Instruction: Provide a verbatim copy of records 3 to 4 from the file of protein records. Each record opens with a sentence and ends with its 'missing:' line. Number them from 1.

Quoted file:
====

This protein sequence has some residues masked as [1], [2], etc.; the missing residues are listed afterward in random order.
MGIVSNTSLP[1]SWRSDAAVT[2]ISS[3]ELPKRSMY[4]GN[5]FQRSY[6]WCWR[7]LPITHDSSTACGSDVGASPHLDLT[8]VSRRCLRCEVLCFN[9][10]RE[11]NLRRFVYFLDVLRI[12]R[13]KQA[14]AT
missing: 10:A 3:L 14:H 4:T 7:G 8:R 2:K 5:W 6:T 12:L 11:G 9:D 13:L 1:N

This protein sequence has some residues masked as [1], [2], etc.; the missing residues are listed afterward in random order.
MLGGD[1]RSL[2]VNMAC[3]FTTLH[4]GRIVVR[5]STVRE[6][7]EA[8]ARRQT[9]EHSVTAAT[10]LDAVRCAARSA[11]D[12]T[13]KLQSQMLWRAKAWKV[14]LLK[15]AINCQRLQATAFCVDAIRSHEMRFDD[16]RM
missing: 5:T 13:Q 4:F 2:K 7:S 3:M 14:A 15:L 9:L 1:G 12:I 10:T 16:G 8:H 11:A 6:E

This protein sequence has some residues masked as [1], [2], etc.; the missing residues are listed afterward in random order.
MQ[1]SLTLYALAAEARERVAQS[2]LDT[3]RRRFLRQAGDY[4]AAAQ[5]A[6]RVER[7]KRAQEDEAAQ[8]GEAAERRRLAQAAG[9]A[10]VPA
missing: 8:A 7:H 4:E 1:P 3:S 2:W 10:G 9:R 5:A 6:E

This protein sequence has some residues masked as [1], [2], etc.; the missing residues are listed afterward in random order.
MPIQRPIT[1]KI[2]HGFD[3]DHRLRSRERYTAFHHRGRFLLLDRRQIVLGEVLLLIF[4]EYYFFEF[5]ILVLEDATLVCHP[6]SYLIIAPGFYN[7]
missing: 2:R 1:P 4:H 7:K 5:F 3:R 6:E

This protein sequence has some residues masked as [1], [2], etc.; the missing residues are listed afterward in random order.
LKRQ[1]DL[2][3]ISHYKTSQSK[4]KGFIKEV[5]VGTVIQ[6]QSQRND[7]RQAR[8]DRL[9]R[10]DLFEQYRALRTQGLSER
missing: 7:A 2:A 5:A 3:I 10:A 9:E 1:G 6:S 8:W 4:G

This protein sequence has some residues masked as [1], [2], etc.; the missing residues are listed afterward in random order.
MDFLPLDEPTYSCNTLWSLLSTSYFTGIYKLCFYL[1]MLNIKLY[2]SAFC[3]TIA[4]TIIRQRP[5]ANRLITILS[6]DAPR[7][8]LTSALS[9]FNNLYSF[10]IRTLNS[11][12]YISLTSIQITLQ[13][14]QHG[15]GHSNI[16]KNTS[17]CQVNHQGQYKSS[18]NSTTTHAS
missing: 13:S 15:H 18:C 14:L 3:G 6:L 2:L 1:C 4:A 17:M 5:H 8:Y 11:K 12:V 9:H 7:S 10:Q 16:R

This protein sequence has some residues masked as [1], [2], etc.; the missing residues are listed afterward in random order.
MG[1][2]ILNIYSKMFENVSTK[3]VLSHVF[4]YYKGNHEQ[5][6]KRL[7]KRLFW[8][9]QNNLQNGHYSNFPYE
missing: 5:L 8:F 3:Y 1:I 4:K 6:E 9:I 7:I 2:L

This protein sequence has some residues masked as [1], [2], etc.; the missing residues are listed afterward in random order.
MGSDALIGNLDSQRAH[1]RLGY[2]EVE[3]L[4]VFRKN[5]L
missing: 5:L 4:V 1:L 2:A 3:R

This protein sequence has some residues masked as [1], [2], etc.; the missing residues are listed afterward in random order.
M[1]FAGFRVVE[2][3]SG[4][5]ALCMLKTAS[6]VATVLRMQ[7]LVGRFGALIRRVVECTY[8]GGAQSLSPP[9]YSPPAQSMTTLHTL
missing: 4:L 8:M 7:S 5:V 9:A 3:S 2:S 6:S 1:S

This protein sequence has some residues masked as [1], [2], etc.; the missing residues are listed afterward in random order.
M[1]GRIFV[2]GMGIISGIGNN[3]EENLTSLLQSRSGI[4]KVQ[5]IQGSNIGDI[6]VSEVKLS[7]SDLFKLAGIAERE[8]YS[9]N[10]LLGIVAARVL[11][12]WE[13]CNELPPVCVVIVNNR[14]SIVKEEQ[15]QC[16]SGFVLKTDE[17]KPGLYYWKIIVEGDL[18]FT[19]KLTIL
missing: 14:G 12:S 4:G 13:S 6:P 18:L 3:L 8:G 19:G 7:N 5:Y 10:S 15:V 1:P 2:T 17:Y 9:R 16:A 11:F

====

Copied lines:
This protein sequence has some residues masked as [1], [2], etc.; the missing residues are listed afterward in random order.
MQ[1]SLTLYALAAEARERVAQS[2]LDT[3]RRRFLRQAGDY[4]AAAQ[5]A[6]RVER[7]KRAQEDEAAQ[8]GEAAERRRLAQAAG[9]A[10]VPA
missing: 8:A 7:H 4:E 1:P 3:S 2:W 10:G 9:R 5:A 6:E

This protein sequence has some residues masked as [1], [2], etc.; the missing residues are listed afterward in random order.
MPIQRPIT[1]KI[2]HGFD[3]DHRLRSRERYTAFHHRGRFLLLDRRQIVLGEVLLLIF[4]EYYFFEF[5]ILVLEDATLVCHP[6]SYLIIAPGFYN[7]
missing: 2:R 1:P 4:H 7:K 5:F 3:R 6:E